Tag Archives: Graham Reznick


recites a list of yummy Halloween treats, but something is a bit off… This short by 366 fave celebrates “the euphoria of the Halloween candy score… and the paranoia of the Halloween candy predator…”


As our own Pamela De Graff  likes to say, everyone out there have an unsafe and insane Halloween!


We celebrate the season a little bit differently around these parts.  Please enjoy this disturbing tribute to the holidays from I Can See Yous Graham Reznick.  It features a creepy doll with perpetually downturned eyes, graphics and sound that are reminiscent of a “Sesame Street” segment, and irrational Satanic rituals.

This short, along with Voltaire’s X-Mess Detritus, was part of Beck Underwood’s “Creepy Christmas” project.  There’s plenty more where these came from, so please visit the Creepy Christmas site to see all 25 films!

And have a very creepy Christmas!


Graham Reznick is the director of the extremely weird 2008 feature I Can See You, described as “a psychedelic campfire tale” and certified by us as one of the 366 Best Weird Movies of All Time. Graham’s personal homepage is here, and you can find I Can See You‘s official site here. [UPDATE 3/11/2011: Just over a year later, we note that three of Graham’s suggestions—Performance, Altered States and Hausu—have been certified as among the weirdest of all time, with more to come, we’re sure.]

I am honored to have been asked to provide a list of Weird Movies for 366 Weird Movies.com!  For my list, I decided I would compile a group of weird films that I always feel like watching, no matter what my mood, or how many times I’ve seen them.  They may not be the “best” movies, or even the strangest—but they all contain at least a touch of the sublime (except, perhaps, #10), and they’re all my favorite weird films.  Many of these I saw when I was young, and are major influences on my own work and approach to filmmaking.  Some may not, at first glance, even seem that weird—but I hope within this context you’ll be able to enjoy and appreciate them for the inherent weirdness that they contain!

Listed in no particular order:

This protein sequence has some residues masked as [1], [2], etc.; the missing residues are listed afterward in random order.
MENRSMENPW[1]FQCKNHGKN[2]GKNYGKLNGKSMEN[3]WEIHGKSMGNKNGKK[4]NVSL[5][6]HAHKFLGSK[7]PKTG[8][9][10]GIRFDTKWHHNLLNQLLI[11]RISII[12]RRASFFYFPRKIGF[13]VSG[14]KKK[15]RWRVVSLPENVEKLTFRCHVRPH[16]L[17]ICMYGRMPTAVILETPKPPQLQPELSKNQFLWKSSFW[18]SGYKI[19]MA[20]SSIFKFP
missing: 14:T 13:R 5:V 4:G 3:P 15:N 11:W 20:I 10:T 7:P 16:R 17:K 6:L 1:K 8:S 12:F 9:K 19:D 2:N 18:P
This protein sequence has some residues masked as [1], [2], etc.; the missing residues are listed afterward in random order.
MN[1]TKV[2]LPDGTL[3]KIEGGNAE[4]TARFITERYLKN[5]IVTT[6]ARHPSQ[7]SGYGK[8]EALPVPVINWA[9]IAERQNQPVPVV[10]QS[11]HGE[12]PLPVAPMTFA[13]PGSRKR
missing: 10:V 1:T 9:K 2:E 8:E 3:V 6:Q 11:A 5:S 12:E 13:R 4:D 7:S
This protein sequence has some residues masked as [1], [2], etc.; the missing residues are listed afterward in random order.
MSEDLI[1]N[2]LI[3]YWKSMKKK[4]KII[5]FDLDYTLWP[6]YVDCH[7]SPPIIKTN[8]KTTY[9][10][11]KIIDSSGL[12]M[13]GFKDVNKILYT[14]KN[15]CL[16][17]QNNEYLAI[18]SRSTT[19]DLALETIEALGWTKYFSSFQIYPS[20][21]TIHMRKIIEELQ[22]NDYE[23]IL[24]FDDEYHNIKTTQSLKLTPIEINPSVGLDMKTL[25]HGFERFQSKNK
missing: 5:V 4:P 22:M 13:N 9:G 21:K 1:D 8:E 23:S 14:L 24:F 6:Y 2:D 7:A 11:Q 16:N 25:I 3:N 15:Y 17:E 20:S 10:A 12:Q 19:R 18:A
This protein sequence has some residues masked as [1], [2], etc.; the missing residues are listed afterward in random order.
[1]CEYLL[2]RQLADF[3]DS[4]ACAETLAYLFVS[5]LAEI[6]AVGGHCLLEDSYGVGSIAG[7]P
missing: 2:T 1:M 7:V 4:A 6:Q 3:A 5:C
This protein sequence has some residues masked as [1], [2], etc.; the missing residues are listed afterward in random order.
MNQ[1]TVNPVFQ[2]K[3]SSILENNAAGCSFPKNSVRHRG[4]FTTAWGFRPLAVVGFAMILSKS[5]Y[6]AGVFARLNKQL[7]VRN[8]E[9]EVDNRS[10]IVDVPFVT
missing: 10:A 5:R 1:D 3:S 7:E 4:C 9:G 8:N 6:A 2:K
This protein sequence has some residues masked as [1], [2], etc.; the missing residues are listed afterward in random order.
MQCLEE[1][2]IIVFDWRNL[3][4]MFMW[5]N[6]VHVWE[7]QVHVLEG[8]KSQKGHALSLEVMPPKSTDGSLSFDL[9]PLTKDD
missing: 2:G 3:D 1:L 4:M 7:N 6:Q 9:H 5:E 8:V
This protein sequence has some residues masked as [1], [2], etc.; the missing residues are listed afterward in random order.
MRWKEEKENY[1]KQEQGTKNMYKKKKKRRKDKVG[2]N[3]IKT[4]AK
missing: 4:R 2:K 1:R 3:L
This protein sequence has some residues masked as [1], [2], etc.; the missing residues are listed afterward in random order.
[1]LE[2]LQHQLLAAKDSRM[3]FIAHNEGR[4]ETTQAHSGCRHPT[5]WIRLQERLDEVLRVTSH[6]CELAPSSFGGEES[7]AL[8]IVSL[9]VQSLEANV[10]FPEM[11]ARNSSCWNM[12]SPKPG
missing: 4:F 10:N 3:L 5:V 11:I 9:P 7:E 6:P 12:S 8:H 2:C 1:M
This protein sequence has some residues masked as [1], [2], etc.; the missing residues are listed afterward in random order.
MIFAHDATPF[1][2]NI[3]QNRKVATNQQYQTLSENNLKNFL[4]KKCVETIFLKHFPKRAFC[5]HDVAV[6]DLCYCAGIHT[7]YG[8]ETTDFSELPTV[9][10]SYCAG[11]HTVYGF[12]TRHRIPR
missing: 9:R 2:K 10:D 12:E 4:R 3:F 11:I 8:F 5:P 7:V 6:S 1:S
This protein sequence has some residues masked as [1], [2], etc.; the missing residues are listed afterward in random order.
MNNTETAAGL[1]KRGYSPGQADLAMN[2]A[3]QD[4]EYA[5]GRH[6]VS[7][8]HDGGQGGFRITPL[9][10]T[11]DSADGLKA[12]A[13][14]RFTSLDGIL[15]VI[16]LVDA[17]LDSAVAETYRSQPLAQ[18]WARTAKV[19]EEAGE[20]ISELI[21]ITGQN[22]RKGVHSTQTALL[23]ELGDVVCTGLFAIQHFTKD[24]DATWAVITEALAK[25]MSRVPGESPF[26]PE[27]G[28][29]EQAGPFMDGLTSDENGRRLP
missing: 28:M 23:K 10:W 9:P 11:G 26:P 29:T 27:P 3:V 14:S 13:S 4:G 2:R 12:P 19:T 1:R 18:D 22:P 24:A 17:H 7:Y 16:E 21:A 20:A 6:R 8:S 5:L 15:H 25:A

1) PERFORMANCE (Donald Cammell and Nic Roeg, 1968-70, UK)

It’s hard to even describe what makes this movie so special.  A gangster on the run hides out with a formerly passionate rock star (Mick Jagger in his first, and perhaps best, role) in swingin’ 60’s London.  Sounds simple, but it’s so wrought with the cultural tensions of 1968 that it becomes an ultra dense diamond of sheer psychedelic freak out.  Several viewings encouraged!

2) TWIN PEAKS: FIRE WALK WITH ME (David Lynch, 1994, USA)

I could probably put Lynch’s entire catalogue on here so for simplicity’s sake I’ll just pick one.  I oscillate daily on my favorite David Lynch movie/production, yet more often than not I end up here:  FIRE WALK WITH ME was the first Lynch film I saw, when I was about 13, and it was the first time I understood that movies could be weird AND good.  If you’ve seen the show, this movie is NOT like the show.  The show can GET dark at times, while exploring the wake left in a troubled teen’s death, but this film is DIRECTLY FROM the subjective, paranoid, and dysfunctionally emotional perspective of that troubled teen – in the six days leading up to her death.  It is the HEART of the mystery that forms the show, and it’s an amazing experience that can at once be read as a strange criss-crossing of inter-dimensional signals, or a beautifully moving metaphor for harrowing sexual molestation.  It’s never failed to give me chills.